My dear blog friend Deb over at Just Cats http://justcats-deb.blogspot.com/, alerted me to the fact that today is National Cat Day.
Most of my readers are aware we have two cats that are a huge part of our family here in Tennessee.
Both cats chose our humble little abode, to call their own, and watching their antics, and sharing our days with these two sweeties, brings many smiles to our faces.
Oliver is the marmalade and white boy, and is approximately seven years old, and then along came Tom-Tilly, a tiny little girl who literally lived beneath my potting shed, and is now two years old.
We originally thought she was a 'he' and we named him Tom-Kitten, you can read about her story here: http://abritintn.blogspot.com/2014/07/tom-kitten.html
We love them both dearly.
Our local Public Broadcasting Service station was off the air for ten days......ten long days.
The broadcasting tower required maintenance, which apparently can only be undertaken by a few specialized technicians..
One thing that appeased it's regular viewers was the offer of watching most of it's content online, you didn't have to have the prestigious PASSPORT code, which is issued to it's contributing members, so programs like Poldark, Downtown Abbey, and the new series The Durrells in Corfu were available if you had internet access.
The Durrells in Corfu is now my latest love from Masterpiece Theatre.
Keeley Hawes (Upstairs Downstairs) stars as an intrepid widow who decamps from dreary England to a sun-dappled Greek island with her four recalcitrant children, ages 11 to 21, on this six-part adaptation of Gerald Durrell’s My Family and Other Animals and its two sequels. The Durrells in Corfu airs Sundays, October 16th - November 20th, 2016 at the special time of 8pm ET on MASTERPIECE on PBS.
Treat yourself to a fun-filled hour on Sunday nights, it's a lovely escape.
"October gave a party;
The leaves by hundreds came-
The Chestnuts, Oaks, and Maples,
And leaves of every name.
The Sunshine spread a carpet,
And everything was grand,
Miss Weather led the dancing,
Professor Wind the band."
I've been busy giving some of the Blue Willow and Staffordshire Ware pieces a bath.
I'm not sure why, it seems I often get the urge to spring clean in the fall.
I think it has something to do with the changing seasons, the coolness of the Autumn air, the heady scent of spiced-mix candles magically weaving their spell.
This gathering of antique 'blues' are collectively over a half millennium in age. They are still beautiful after all their years of service, and oh, what stories they could tell !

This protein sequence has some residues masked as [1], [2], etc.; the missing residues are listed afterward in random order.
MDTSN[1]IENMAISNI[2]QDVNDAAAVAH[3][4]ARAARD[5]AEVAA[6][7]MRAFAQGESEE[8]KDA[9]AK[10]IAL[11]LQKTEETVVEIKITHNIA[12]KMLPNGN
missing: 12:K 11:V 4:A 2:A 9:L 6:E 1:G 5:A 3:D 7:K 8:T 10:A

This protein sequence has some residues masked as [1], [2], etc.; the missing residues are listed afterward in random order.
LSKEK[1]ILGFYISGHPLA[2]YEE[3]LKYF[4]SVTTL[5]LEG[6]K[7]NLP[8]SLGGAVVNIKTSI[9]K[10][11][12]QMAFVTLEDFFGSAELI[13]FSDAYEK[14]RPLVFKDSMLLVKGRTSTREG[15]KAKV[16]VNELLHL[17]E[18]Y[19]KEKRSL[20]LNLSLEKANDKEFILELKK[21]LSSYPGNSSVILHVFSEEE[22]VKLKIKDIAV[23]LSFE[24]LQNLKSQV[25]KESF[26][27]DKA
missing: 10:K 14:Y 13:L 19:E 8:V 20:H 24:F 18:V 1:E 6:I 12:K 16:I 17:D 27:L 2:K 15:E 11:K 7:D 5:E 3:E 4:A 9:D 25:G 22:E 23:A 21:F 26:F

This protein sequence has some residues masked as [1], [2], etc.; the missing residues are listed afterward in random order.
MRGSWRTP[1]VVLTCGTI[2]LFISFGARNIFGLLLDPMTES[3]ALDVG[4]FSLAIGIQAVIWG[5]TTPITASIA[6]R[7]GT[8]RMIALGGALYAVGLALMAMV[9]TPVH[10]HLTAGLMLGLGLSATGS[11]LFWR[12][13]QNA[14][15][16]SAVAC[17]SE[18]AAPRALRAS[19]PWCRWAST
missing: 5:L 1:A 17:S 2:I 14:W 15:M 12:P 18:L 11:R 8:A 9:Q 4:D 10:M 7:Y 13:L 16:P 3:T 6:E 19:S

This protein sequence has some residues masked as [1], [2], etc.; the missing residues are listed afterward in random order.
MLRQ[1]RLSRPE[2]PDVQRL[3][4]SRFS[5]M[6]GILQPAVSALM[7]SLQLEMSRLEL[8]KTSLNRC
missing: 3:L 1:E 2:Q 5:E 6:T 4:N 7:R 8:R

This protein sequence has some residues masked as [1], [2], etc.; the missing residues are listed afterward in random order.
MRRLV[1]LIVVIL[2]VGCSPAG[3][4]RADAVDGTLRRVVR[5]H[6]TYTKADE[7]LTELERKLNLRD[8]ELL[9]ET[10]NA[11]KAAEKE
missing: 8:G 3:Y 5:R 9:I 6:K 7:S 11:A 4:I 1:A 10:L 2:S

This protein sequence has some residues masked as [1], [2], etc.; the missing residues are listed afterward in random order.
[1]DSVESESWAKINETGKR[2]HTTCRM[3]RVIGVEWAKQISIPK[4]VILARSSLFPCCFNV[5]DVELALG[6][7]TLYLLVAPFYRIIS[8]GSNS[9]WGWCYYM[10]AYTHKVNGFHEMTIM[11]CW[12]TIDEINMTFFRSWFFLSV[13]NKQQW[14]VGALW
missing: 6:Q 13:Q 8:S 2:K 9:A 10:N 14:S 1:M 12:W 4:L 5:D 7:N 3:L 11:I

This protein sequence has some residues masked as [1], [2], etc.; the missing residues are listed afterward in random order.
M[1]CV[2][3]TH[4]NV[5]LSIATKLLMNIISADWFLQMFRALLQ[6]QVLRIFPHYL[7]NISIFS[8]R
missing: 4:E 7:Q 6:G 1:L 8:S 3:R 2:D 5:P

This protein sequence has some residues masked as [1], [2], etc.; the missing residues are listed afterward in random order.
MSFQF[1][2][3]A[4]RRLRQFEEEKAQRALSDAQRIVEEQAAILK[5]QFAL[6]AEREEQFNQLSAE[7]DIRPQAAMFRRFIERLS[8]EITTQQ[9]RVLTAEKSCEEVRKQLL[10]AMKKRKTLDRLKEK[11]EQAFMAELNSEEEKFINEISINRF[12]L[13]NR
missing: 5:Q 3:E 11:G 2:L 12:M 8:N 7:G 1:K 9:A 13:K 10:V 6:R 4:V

I often find myself wondering what tales the little creamers could tell, if only they could talk.
Sitting around a Victorian ladies tea table, listening to the latest fashion news from Europe.
Or quietly displayed in the cabinet of a fine Southern Antebellum home laying in wait to be used for a special dinner, in celebration of a loved one, returning home from some foreign war.
No rain in over a month now, the ground is parched and cracked.
Normally this time of the year, we are having a peak show of color, when the trees magical transform from summer greens to their brilliant fall palette, but signs of brown, dead leaves are all around.
I've noticed the deer have been venturing closer to the house, they hear the splutter of the pond pump, and it must sound mighty inviting right about now.
The Monarch butterflies have been prolific this year.
With more than 80 percent of the world’s flowering plants relying on pollinators, their importance to natural ecosystems and agriculture cannot be overstated. However, populations of pollinators, including bird, bat, butterfly, beetle and bee species, have been declining around the world. Monarch butterflies complete incredible migrations of hundreds to thousands of miles each year across North America. Along their migratory paths, Monarchs rely on habitats that contain milkweed species, which is the only plant that they lay their eggs on. Monarch caterpillars feed exclusively on milkweed, which contains chemical compounds that make them poisonous to potential predators.
Soon they will be returning to their home in Mexico, where they will spend their winter hibernation clustered in small areas of the Reserva de la Biosfera Mariposa Monarca (Monarch Butterfly Biosphere Reserve), a national protected area and nature preserve that covers more than 200-square-miles.
A little treasure from the Royal Doulton, Beswick, English Country Folk Collection,
Mrs Rabbit Baker.
I found her on one of our many trips to the antique shops in England last Autumn.
She reminds me of my grandma Elizabeth Jane, who owned one of the towns local bakeries.
" No matter what time you call in at Mrs. Rabbit's homely* cottage, you're sure to find her hard at work in the cozy, wood-panelled kitchen.
Whether a traditional Sunday roast, delicious cakes, or her famous homemade scones, Mrs Rabbit's care and skill make every mouthful a special treat."
* for American readers the use of the word 'homely' in England means cozy and comfortable.